Can the time of day patients see their doctor impact their cancer care?

Researchers looked at 33 physician practices with patients who were eligible for either breast or colorectal cancer screening. They found the chances the doctor would recommend screening were highest at 8 a.m. and lowest at 5 p.m. (Getty/thomasandreas)

Can the time of day a patient sees a doctor reduce the chances the patient will get recommended for cancer screening—and if the patient does, whether they actually go through with the screening?

A new study published in the Journal of the American Medical Association suggests it can.

Led by University of Pennsylvania researcher Mitesh Patel, M.D., researchers looked at 33 physician practices that are part of the University of Pennsylvania Health System in either Pennsylvania or New Jersey with patients who were eligible for either breast or colorectal cancer screening.


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They found the chances doctors would recommend screening were highest at 8 a.m. and lowest at 5 p.m.  

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"As the overall clinic day progresses, clinicians may face decision fatigue, defined as the depletion of self-control and active initiative that results from the cumulative burden of decision making," researchers wrote in the study. "In other words, as the day goes on, clinicians may be less likely to discuss cancer screening with patients simply because they have already done this (and made other decisions) a number of times."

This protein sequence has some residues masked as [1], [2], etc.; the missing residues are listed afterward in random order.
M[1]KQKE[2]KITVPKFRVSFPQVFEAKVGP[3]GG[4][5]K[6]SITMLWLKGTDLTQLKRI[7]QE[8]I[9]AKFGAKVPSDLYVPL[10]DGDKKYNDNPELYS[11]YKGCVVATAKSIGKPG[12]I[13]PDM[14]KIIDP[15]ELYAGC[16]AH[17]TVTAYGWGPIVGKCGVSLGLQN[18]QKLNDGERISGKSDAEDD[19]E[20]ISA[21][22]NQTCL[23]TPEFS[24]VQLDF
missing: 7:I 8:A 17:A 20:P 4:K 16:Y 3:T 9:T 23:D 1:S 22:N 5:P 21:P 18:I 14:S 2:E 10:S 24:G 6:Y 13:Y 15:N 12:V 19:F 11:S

Further, patients who were recommended cancer screening later in the day were less likely to actually get the screening within one year of the office visit.

"This indicates that decisions made during a single PCP visit may have a lasting effect on patient behavior," the authors wrote. "Clinicians may decide to defer discussion of cancer screening or other guideline-recommended care to future visits, and these findings indicate that this could potentially result in suboptimal care."

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The authors acknowledged observational study couldn't explain the reason for the drops, but suggested the decrease in completions might be tied to shorter patient visits as physicians fall behind, leading to the screening test discussion getting skipped.

The authors also recognized the limitations of the study being generalized to the greater healthcare system, because the research was conducted on practices that are part of a single health system.

But, they said, it is valuable for considering how the timing of physician visits might influence both physician and patient behavior when it comes to cancer screening.

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